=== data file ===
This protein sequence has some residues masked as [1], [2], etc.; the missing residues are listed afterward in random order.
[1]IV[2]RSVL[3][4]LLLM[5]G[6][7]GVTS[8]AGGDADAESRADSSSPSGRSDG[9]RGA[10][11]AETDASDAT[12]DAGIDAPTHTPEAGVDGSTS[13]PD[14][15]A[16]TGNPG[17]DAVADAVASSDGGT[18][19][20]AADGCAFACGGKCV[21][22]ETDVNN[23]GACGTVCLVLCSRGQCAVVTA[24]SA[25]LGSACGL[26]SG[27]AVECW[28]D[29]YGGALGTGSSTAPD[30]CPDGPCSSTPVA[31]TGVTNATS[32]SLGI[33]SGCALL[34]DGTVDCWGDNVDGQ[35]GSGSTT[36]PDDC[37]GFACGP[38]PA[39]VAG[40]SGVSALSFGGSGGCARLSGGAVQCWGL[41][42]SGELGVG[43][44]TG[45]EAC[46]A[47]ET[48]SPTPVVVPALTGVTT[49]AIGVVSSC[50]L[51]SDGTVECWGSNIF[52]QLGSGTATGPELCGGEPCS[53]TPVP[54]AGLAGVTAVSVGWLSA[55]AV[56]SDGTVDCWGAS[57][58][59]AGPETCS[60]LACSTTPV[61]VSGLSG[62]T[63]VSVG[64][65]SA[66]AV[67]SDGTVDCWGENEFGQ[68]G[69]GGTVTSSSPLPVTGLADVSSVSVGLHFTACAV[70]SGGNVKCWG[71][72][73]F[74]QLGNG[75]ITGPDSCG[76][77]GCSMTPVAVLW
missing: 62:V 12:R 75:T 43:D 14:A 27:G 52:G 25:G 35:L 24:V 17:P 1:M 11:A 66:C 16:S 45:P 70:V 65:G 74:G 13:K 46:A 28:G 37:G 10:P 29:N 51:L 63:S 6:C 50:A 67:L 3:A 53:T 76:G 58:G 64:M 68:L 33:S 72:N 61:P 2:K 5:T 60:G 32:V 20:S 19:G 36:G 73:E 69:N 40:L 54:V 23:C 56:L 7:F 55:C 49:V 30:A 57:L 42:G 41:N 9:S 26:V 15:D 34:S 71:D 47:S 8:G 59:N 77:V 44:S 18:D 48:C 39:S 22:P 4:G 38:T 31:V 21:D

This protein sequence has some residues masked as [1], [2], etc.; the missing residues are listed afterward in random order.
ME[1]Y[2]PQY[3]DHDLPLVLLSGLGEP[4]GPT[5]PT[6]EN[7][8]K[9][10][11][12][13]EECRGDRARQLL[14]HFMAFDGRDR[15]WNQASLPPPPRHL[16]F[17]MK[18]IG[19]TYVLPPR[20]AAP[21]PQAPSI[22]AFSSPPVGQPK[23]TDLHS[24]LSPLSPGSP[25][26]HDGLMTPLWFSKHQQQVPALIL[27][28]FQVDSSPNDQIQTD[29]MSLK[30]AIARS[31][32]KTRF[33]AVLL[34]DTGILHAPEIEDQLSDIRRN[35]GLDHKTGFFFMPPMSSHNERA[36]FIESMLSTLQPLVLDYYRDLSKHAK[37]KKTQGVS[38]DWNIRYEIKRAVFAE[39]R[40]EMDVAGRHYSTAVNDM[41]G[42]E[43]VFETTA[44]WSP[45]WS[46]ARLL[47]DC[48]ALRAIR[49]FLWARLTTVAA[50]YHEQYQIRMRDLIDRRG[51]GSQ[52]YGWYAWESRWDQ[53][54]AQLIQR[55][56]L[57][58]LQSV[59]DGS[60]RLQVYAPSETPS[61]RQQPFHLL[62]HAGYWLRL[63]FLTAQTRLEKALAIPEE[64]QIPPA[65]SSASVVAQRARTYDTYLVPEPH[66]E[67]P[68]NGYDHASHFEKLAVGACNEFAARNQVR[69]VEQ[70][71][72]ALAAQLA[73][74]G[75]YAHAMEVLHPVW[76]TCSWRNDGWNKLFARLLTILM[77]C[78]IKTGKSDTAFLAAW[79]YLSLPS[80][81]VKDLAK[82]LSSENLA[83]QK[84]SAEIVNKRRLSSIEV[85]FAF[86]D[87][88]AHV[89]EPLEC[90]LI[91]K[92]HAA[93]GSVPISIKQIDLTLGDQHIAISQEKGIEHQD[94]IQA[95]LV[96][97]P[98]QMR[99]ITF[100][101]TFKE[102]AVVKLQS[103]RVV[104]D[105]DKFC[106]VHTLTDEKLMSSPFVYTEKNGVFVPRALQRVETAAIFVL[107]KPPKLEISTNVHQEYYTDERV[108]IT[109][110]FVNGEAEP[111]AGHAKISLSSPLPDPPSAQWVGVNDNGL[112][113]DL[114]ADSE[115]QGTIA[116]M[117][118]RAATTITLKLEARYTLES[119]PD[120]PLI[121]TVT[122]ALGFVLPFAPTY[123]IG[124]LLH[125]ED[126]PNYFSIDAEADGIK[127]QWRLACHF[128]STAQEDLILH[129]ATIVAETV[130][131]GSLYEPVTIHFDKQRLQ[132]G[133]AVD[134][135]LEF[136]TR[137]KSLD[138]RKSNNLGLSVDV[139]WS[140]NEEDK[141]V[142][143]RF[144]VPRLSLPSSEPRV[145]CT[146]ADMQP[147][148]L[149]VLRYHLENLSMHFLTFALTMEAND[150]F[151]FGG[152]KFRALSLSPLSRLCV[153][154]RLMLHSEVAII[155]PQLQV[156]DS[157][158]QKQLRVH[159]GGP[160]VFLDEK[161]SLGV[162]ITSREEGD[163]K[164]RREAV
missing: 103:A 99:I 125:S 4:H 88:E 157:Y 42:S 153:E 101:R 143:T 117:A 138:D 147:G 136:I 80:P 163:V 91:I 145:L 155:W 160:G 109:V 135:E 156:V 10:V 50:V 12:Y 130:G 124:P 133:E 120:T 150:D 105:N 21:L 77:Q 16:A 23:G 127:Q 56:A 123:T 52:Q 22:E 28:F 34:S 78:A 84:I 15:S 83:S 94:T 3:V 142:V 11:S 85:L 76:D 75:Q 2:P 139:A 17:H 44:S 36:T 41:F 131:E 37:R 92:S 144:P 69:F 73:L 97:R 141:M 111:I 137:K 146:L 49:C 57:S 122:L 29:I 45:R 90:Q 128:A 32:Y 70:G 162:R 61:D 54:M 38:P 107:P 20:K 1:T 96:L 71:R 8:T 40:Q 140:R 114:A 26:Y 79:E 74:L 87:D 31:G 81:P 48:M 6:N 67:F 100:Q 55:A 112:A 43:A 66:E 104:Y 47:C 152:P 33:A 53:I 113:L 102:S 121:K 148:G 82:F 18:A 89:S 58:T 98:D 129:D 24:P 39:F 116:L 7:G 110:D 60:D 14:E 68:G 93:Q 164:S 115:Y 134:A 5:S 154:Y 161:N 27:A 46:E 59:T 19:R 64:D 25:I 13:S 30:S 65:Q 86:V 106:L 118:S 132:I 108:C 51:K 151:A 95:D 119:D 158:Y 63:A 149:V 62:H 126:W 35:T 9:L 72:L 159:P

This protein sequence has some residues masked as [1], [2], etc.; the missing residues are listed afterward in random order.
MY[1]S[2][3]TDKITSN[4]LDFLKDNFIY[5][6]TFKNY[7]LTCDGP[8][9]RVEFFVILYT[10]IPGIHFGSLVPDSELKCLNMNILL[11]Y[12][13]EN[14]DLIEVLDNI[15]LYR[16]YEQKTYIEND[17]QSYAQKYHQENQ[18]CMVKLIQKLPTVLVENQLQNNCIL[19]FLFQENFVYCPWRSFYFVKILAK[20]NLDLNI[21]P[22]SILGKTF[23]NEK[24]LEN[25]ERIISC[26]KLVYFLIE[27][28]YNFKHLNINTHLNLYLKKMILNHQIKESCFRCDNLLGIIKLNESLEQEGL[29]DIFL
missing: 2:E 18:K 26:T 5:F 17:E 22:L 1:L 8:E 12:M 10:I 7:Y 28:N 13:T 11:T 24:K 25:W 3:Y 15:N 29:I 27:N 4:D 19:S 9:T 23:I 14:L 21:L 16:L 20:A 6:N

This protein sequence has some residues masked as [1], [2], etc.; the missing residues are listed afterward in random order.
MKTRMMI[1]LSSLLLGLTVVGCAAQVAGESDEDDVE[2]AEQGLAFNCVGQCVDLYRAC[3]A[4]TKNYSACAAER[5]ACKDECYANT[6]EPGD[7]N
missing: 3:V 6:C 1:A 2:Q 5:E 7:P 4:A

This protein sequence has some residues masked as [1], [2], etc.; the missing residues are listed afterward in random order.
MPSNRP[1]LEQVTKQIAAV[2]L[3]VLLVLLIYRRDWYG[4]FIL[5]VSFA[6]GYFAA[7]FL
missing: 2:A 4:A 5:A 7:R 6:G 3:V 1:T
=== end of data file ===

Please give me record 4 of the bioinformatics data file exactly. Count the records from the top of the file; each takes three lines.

This protein sequence has some residues masked as [1], [2], etc.; the missing residues are listed afterward in random order.
MKTRMMI[1]LSSLLLGLTVVGCAAQVAGESDEDDVE[2]AEQGLAFNCVGQCVDLYRAC[3]A[4]TKNYSACAAER[5]ACKDECYANT[6]EPGD[7]N
missing: 3:V 6:C 1:A 2:Q 5:E 7:P 4:A